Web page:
Those 10 words, listed in order of frequency, comprise around 25% of the recorded English language, according to an ambitious project at Oxford University.
The project, called the Oxford English Corpus, is a growing database of examples from 21st-century English, ranging from literature and scientific journals to emails. The Corpus contains more than two billion instances of words, called “tokens.”
“A type is a unique string of letters, regardless of how often it is used. A token is a single occurrence of a type. The sentence ‘the cat sat on the mat’ contains six tokens but five types, because there are two occurrences of the type ‘the,'” Professor Patrick Hanks, former editor of English dictionaries at the Oxford University Press, told Business Insider.
The Corpus hit two billion tokens in 2010. Lexicographers then deduced the 10 words that appear the most. But a Harvard professor named George Kingsley Zipf had already predicted the result back in 1935.
“The weak version of Zipf’s Law says that words are not evenly distributed across texts; instead, there are a few words that are very common and a very large number of words that are very rare. And there is a neat curve linking the two extremes. Useful words such as ‘useful’ and ‘curve’ are quite low on the curve; boring words like ‘thing,’ ‘go,’ ‘say,’ ‘give’ and ‘take’ are quite high on the curve,” Hanks said.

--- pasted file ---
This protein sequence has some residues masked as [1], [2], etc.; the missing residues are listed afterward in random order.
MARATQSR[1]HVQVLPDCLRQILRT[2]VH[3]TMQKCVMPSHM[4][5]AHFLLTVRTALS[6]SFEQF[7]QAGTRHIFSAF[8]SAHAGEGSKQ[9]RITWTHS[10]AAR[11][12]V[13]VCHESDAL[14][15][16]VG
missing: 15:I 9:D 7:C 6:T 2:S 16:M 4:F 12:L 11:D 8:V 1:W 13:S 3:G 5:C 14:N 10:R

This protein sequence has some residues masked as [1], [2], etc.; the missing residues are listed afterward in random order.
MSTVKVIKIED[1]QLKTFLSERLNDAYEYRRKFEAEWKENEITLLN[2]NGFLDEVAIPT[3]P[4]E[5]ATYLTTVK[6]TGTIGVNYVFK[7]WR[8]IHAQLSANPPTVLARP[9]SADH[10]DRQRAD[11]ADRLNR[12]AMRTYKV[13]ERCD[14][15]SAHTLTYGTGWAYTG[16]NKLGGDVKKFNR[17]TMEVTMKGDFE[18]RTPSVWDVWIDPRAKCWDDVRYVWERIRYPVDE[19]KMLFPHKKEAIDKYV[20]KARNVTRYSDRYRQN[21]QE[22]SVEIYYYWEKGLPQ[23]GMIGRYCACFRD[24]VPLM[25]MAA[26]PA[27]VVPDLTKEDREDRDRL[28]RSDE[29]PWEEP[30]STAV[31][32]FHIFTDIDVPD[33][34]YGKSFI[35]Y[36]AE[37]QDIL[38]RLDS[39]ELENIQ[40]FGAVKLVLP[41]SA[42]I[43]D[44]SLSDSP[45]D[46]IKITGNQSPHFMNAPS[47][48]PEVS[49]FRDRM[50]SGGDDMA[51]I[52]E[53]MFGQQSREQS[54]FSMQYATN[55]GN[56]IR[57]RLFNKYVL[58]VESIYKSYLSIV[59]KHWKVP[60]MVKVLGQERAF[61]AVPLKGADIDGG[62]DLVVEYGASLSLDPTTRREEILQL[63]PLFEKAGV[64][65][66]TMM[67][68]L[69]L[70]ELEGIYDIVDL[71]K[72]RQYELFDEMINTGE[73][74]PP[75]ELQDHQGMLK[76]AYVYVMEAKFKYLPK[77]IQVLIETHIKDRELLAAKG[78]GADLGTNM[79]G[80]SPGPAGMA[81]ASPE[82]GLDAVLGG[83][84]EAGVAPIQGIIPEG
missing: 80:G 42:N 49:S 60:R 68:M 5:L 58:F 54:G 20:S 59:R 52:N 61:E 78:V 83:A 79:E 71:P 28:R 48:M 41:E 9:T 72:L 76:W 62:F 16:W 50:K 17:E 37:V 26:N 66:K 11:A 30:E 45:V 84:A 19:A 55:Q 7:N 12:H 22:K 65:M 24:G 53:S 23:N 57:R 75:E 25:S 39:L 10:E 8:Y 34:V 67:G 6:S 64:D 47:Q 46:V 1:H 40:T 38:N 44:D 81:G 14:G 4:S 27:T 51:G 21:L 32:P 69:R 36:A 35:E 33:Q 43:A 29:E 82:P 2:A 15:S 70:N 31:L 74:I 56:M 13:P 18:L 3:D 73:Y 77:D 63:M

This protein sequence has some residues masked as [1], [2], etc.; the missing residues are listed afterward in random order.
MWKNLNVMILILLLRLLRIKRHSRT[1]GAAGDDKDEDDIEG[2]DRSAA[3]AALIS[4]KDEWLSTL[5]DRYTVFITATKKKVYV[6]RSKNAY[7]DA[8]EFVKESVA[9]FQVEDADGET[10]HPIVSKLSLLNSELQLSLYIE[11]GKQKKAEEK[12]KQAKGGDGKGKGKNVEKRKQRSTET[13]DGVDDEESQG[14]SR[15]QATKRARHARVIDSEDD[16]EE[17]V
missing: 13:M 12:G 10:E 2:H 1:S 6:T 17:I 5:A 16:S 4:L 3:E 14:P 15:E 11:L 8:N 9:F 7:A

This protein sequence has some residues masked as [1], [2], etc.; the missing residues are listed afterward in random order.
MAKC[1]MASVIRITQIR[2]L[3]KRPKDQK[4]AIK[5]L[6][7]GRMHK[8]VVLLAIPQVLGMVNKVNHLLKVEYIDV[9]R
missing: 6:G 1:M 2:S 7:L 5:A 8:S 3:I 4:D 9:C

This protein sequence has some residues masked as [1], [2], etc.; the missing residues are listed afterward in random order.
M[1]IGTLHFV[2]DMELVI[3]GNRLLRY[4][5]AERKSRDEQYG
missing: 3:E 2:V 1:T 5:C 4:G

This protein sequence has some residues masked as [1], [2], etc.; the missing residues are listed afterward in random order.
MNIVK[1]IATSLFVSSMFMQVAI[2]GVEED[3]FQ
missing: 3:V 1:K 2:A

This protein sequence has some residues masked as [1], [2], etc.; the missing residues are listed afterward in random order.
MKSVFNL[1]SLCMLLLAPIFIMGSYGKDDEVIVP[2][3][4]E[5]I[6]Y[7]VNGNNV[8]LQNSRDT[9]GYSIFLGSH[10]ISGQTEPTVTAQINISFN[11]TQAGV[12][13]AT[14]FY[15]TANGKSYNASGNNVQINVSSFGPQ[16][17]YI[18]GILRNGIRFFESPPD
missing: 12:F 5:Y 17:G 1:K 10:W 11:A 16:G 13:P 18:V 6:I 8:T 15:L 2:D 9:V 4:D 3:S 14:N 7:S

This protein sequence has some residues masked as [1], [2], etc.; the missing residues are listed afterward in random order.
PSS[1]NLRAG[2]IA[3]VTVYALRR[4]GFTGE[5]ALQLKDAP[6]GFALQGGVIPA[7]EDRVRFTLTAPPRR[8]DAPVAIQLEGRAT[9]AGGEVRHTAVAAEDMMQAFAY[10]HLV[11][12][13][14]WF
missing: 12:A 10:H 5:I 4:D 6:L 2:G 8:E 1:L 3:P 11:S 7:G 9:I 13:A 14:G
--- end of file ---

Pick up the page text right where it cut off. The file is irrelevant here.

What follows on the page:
Hanks doesn’t mean “neat” as a outdated form of “cool,” either. He means orderly, organised, statistically beautiful.
The 10 aforementioned words comprise about 25% of our language. Going further, the top 100 words comprise about 50% of our language, while 50,000 words comprise 95% of our language. To account for the last 5%, we need a vocabulary of more than a million words.
To test the theory, I counted the number of times each of the 10 words appears in this article — 98 out of 391. Thus, “the,” “be,” “to,” “of,” “and,” “a,” “in,” “that,” “have,” and “I” make up about 25.06% of this article. Right on the money.
If we consider “content words” (words with tangible meaning) instead of “function words,” the top 10 list changes to include: “time,” “person,” “year,” “way,” “day,” “thing,” “man,” “world,” “life,” and “hand.”
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